Expect to see plenty of news come out of Washington, D.C., during the next few months as all three branches of government zero in on the fees that 401(k)-plan participants pay, often unknowingly.
The judicial branch is the most active thus far, with at least 14 lawsuits pending against such companies as Lockheed Martin, International Paper, and Kraft Global alleging that plan participants were not adequately informed about 401(k) fees.
On Capitol Hill, George Miller (D–Calif.), chair of the House Education and Labor Committee, held a hearing in March to “find out if hidden fees are eating into workers’ retirement-savings-account balances,” according to his statement. Members of the House Ways and Means Committee and the Senate Health, Education, Labor, and Pensions committees also have expressed concern over fees, says Jan Jacobson, director of retirement policy at the American Benefits Council. Last November, the Government Accountability Office issued a report that cited an AARP study stating that 80 percent of plan participants don’t know how much they pay in fees.
That’s not surprising, according to Trisha Brambley, president of Resources for Retirement Inc., a plan advisory firm. Fees are “all over the board,” she says, noting that investment firms that administer 401(k) plans may assess fees from a list of 70 or more potential charges. The GAO said that “piecemeal” disclosure of such fees makes it nearly impossible for the average participant to get a full picture of his or her plan.
Meanwhile, the Department of Labor intends to issue a request for information to help it determine the level of fee disclosure that participants would find most helpful. Jacobson says that the RFI will be released shortly, but won’t speculate as to whether final regulations will be issued or when they would take effect.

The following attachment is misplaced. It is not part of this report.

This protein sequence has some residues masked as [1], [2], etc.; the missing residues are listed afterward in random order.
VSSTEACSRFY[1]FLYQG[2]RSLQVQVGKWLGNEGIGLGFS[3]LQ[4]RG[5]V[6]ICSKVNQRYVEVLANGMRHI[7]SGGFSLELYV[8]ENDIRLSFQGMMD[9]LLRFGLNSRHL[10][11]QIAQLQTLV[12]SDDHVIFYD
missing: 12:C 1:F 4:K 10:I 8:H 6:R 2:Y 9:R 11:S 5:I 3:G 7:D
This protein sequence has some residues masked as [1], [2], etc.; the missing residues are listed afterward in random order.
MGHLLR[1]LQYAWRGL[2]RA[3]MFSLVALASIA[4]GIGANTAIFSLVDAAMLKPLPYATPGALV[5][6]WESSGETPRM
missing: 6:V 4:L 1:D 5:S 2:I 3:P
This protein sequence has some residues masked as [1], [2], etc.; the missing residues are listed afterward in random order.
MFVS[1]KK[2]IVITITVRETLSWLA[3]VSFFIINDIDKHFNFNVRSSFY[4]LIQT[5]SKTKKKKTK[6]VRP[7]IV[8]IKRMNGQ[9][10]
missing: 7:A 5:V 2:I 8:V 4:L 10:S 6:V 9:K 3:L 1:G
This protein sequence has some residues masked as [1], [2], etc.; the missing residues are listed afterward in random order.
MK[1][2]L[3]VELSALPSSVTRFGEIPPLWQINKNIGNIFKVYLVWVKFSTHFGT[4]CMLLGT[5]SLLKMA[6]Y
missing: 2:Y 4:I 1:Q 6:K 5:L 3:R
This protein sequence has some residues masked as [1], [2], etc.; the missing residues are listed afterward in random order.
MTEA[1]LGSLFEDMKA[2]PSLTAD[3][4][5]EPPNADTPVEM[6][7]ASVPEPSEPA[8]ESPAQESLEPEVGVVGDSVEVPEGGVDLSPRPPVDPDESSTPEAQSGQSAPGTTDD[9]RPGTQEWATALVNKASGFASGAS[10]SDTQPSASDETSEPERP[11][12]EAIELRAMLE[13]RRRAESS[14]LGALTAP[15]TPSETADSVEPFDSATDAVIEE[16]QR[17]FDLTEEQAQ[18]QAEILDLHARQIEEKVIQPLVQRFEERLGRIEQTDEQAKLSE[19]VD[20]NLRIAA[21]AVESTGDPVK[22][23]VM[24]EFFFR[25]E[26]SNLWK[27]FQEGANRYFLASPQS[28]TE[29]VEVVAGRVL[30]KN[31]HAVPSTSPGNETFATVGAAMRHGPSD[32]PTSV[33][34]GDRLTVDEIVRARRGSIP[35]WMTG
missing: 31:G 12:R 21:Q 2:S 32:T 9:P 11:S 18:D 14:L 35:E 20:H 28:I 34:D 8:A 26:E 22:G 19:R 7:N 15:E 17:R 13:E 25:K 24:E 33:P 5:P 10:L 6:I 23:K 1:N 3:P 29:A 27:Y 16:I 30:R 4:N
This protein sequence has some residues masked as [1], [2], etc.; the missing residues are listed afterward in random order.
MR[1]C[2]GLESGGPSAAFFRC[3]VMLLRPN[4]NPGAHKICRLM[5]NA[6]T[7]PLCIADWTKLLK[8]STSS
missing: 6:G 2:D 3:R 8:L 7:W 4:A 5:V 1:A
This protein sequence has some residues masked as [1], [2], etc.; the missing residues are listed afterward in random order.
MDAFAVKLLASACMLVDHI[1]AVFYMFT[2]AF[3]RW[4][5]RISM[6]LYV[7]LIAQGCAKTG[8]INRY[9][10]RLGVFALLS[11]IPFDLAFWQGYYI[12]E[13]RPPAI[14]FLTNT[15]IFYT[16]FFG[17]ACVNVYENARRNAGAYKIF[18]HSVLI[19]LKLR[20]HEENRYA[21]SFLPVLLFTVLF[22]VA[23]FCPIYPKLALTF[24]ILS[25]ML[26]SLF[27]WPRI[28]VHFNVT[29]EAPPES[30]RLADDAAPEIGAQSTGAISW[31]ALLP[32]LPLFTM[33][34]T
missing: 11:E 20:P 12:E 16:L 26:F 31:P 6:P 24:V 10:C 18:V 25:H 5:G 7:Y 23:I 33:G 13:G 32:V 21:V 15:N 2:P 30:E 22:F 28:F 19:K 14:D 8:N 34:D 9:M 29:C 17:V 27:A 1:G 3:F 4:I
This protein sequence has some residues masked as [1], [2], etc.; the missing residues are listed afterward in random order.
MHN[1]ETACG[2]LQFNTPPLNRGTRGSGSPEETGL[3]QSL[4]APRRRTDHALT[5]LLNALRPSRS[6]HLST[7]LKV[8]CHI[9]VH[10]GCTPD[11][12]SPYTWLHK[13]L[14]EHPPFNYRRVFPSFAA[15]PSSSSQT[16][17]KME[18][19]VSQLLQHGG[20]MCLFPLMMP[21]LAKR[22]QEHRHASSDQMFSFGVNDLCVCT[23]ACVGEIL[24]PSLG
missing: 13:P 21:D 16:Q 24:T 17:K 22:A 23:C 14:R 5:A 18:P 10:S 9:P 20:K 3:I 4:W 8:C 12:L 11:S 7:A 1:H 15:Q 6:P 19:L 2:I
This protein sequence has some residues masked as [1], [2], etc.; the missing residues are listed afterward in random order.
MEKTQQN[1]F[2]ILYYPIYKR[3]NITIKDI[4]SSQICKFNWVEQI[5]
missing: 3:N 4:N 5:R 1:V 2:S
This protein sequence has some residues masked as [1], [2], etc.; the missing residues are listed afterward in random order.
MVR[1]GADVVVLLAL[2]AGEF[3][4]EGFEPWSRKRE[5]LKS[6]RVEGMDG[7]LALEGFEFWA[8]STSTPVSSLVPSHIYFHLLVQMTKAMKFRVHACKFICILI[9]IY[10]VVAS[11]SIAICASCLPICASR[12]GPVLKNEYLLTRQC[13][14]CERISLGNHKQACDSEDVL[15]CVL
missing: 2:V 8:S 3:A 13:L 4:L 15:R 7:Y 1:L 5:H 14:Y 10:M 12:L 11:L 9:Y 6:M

Companies should watch such developments closely, says Martha Priddy Patterson, director in the human-capital group of Deloitte Consulting. Given the spate of recent lawsuits, she says, “you need to be prepared to say, ‘We’ve looked at our fees and believe they are reasonable.’”
The 1% Dilution
As an example of how insidious even small fees can be, consider an employee with 35 years until retirement and a current 401(k) account balance of $25,000. If returns on the account average 7% over the next 35 years and expenses reduce the average returns by 0.5%, the account will grow to $227,000 at retirement, even if there are no further contributions. But if fees and expenses are 1.5%, the account will grow to only $163,000. Thus, a 1% difference in fees and expenses would reduce the balance at retirement by 28%.
Source: Department of Labor